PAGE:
Lionsgate’s Texas Chainsaw 3D picks up where Tobe Hooper’s 1974 horror classic left off in Newt, Texas, where for decades people went missing without a trace. The sequel was directed by John Luessenhop from a screenplay by Adam Marcus, Debra Sullivan and Kirsten Elms.
Last month I spent the afternoon at the SLS Hotel in Beverly Hills chatting with stars Alexandra Daddario (“Heather”), Tania Raymonde (“Nikki”), Dan Yeager (“Leatherface”) and director John Luessenhop (Takers). After posting a video interview with Daddario and Trey Songz yesterday, I’m back to give you a final roundup of the thoughts of those involved. All of the cast seemed genuinely engaged by the material (and some are primed to come back for more, should that be the case). I also particularly enjoyed my chat with Luessenhop, who is incredibly friendly and laid back (and has an incredible affinity for the original film).
Tania Raymonde on not watching the remake, “Since they were telling us that this was going to directly follow the original, I wanted to pay homage by just sticking to that mindset.” How was it working with [director] John Luessenhop? “It was great! He’s such a southern gentleman. I imagine it’s difficult taking on a franchise that means so much to so many people but the whole experience was profoundly cool.”
Next up was Alexandra Daddario, and I asked what it was like being around for some of the film’s more gruesome moments. “Some of the more gruesome stuff was added afterwards. But it’s definitely a challenge for me as an actress to emotionally reach that level of hysteria internally and then work yourself up physically to that level of panic. Keeping that momentum is a strange challenge.” On her character’s complex arc, “She has this moment where she’s trying to figure it out and it all clicks, and as the mystery unravels she becomes angrier and angrier and more set on doing what’s right for the good guy.”
Has she signed on for a sequel? “It’s one of those things where we cross the bridge when we come to it. But I think it’s a great character. I think she’s definitely in a darker place, but in some ways she feels like she’s more at home than she is at the beginning.”
As I step into the room to speak with the new Leatherface, Dan Yeager, he cuts an imposing figure. I ask him what it’s like stepping into the shoes once inhabited by Gunnar Hansen. “It was daunting. I never really considered the overall cultural import of it until I was well committed to it. I read the script and really loved it. It wasn’t really until I started meeting the mask and wardrobe people that I realized what I had gotten myself into. But I never thought I would fail.” Leatherface actually has a bit of a sensitive side. How did he convey that without words? “He operates largely out of fear. He’s constantly scared, the world scares him. And he responds to that fear with aggression. He has a very simple worldview… people are either family or they’re food. He kills dispassionately, not out of hatred or anger. I love the scene in the original where Leatherface actually kisses Grandpa on the head.”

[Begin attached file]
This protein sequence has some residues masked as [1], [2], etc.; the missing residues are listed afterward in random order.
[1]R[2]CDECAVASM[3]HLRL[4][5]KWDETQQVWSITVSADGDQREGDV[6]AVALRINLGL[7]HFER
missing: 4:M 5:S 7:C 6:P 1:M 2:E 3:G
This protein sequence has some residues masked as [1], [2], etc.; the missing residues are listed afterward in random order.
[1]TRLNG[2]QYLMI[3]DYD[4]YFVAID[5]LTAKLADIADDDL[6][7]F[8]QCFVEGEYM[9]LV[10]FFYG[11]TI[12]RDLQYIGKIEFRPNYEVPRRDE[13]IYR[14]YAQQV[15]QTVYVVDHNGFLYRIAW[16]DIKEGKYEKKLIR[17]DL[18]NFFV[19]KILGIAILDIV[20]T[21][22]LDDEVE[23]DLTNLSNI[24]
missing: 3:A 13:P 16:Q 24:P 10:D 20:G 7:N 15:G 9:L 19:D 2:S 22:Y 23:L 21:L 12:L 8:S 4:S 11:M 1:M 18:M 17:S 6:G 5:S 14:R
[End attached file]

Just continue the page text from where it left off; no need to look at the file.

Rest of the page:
Next up I spoke with director John Luessenhop about talks about the fact that he made a direct sequel to the original film. One that ignores the previous, more satiric, Part 2. Is he creating a new timeline a la the Star Trek reboot? “I love the original. But I was not a horror guy, I knew stuff like ‘The Shining’, ‘The Omen’ and ‘The Exorcist’. So for me it was great to go back and learn about some of these guys who made low budget movies and could put their own social thoughts into them. Because I was so taken with Tobe’s original, I wanted to ignore the sequels and honor that film.”
How did Luessenhop approach crafting a new Leatherface? “I wanted to continue his humanization. I like in the original when he frets after killing those kids. He doesn’t know what to do, and Dad’s coming home so he might be in trouble. When I came on this project Leatherface was more of a “Terminator”, just a killing machine. So when we rewrote it we intentionally kept the body count low, it had to be someone you knew. It had to have some meaning. We wanted the deaths to be alarming and to get your attention.” Luessenhop went on to elaborate on his approach to 3D, “I wanted you to be comfortable in a 3D world, but not have the 3D in your lap. I wanted to save that for heightened, extreme moments only. I didn’t want the audience to have eye strain.”
Of the deaths that made it into the final draft of the script, he was fairly exacting regarding their criteria for inclusion. “Each of the deaths had to be different. They had to be imaginative and shocking. Like in the first one.”
The film leaves things open for a sequel, does he see himself returning? “I think I’ve teed up a pretty good golfball for someone – whether it’s me or somebody else – to take wherever they want.”